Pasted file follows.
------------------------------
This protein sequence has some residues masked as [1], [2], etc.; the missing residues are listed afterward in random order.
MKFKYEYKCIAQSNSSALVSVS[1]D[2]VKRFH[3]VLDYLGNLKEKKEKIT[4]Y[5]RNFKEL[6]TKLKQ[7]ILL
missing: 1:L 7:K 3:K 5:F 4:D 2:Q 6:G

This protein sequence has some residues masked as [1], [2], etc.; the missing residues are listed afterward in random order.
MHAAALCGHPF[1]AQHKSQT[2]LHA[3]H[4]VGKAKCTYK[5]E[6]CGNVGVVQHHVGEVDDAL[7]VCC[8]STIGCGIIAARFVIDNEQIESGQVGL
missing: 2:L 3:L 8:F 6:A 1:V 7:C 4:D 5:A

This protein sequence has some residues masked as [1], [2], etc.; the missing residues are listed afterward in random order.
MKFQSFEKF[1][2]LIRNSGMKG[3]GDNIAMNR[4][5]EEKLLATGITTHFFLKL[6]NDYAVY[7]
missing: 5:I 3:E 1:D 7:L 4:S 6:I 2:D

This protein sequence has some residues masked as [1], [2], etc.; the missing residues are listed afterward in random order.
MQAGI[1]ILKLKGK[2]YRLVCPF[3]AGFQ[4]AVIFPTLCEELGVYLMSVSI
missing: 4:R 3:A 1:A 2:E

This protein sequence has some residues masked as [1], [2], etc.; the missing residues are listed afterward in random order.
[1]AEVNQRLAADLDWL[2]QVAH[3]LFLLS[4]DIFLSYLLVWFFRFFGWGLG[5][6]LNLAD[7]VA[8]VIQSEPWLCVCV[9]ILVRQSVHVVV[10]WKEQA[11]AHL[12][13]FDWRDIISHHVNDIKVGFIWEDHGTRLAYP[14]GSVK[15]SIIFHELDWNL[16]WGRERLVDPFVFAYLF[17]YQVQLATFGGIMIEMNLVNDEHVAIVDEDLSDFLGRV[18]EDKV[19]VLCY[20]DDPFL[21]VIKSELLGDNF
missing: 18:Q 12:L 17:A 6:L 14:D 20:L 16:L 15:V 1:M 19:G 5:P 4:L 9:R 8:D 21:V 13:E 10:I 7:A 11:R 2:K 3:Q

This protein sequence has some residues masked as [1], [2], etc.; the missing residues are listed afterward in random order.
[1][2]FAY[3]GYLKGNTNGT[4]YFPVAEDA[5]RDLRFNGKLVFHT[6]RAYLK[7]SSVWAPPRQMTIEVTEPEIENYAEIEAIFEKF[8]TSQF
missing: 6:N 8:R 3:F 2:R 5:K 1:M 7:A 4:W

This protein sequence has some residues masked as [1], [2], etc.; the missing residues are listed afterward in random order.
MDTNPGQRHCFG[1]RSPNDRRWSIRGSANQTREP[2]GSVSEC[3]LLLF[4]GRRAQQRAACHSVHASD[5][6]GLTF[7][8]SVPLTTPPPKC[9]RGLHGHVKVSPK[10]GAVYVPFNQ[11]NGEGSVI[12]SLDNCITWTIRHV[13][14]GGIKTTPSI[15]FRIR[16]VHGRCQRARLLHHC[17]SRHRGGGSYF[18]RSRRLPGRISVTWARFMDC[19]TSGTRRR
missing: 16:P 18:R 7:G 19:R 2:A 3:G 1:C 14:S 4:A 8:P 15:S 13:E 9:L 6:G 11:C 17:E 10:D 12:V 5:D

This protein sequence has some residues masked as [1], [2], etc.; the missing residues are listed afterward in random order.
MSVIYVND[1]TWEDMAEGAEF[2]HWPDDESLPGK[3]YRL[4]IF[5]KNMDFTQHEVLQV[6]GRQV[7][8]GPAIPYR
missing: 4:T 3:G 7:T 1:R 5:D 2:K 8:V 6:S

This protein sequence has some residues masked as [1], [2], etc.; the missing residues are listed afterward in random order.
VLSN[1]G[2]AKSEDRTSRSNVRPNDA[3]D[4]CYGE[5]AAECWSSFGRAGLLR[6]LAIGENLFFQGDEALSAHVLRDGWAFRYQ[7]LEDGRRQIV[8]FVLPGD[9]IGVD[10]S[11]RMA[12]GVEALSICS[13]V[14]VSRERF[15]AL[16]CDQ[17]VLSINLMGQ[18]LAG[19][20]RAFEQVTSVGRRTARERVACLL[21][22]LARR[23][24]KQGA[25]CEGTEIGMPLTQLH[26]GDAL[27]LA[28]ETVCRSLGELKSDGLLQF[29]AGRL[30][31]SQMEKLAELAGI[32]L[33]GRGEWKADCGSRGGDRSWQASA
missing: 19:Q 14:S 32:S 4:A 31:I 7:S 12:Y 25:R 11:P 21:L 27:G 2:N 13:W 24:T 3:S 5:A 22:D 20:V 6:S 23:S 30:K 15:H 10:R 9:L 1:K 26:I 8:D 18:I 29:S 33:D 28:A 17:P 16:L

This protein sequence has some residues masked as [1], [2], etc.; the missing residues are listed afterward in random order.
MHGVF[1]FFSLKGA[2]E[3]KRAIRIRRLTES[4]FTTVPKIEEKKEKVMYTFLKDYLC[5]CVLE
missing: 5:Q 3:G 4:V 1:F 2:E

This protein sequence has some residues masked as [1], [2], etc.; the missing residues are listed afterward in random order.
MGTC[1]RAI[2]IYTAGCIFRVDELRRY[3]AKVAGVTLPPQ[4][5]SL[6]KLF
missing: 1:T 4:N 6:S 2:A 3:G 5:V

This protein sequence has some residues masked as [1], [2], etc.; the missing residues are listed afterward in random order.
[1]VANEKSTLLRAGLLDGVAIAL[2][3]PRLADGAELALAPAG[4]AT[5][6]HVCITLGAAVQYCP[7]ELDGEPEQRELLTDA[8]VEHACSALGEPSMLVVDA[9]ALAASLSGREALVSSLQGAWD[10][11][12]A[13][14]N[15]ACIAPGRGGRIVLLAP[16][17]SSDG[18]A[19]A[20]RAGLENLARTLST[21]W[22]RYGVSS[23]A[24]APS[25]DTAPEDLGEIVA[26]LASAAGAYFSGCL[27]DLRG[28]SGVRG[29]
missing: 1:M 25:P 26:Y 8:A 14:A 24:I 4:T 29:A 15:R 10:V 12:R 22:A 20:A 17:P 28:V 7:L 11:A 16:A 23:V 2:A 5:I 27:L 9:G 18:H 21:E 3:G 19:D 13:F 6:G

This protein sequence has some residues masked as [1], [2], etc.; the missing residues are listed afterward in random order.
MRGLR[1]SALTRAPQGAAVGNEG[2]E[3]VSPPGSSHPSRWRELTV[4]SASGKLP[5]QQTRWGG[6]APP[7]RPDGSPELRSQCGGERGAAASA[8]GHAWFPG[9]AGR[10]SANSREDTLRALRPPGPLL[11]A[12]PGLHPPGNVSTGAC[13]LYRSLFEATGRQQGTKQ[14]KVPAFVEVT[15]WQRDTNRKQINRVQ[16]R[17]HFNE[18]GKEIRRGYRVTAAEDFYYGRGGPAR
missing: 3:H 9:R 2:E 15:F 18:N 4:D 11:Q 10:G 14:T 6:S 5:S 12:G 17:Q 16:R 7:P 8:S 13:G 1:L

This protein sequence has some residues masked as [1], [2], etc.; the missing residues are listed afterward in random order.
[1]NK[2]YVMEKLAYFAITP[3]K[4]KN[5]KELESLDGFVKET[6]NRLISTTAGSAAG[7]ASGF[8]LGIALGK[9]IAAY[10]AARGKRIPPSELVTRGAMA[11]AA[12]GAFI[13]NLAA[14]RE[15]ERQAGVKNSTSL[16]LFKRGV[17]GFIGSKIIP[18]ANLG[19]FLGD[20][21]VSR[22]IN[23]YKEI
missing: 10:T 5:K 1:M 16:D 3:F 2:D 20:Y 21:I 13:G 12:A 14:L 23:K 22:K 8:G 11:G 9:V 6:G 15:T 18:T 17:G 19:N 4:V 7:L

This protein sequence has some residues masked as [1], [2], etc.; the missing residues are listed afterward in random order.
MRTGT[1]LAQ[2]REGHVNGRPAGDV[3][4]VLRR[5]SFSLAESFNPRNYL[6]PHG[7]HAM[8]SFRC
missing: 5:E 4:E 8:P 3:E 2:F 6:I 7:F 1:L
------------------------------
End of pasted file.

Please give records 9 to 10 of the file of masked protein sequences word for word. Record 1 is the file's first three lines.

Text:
This protein sequence has some residues masked as [1], [2], etc.; the missing residues are listed afterward in random order.
VLSN[1]G[2]AKSEDRTSRSNVRPNDA[3]D[4]CYGE[5]AAECWSSFGRAGLLR[6]LAIGENLFFQGDEALSAHVLRDGWAFRYQ[7]LEDGRRQIV[8]FVLPGD[9]IGVD[10]S[11]RMA[12]GVEALSICS[13]V[14]VSRERF[15]AL[16]CDQ[17]VLSINLMGQ[18]LAG[19][20]RAFEQVTSVGRRTARERVACLL[21][22]LARR[23][24]KQGA[25]CEGTEIGMPLTQLH[26]GDAL[27]LA[28]ETVCRSLGELKSDGLLQF[29]AGRL[30][31]SQMEKLAELAGI[32]L[33]GRGEWKADCGSRGGDRSWQASA
missing: 19:Q 14:S 32:S 4:A 31:I 7:S 12:Y 25:R 11:P 21:L 27:G 2:N 13:W 24:T 3:S 5:A 22:D 20:V 6:S 23:S 30:K 15:H 10:R 9:L 1:K 26:I 8:D 18:I 29:S 33:D 28:A 17:P 16:L

This protein sequence has some residues masked as [1], [2], etc.; the missing residues are listed afterward in random order.
MHGVF[1]FFSLKGA[2]E[3]KRAIRIRRLTES[4]FTTVPKIEEKKEKVMYTFLKDYLC[5]CVLE
missing: 5:Q 3:G 4:V 1:F 2:E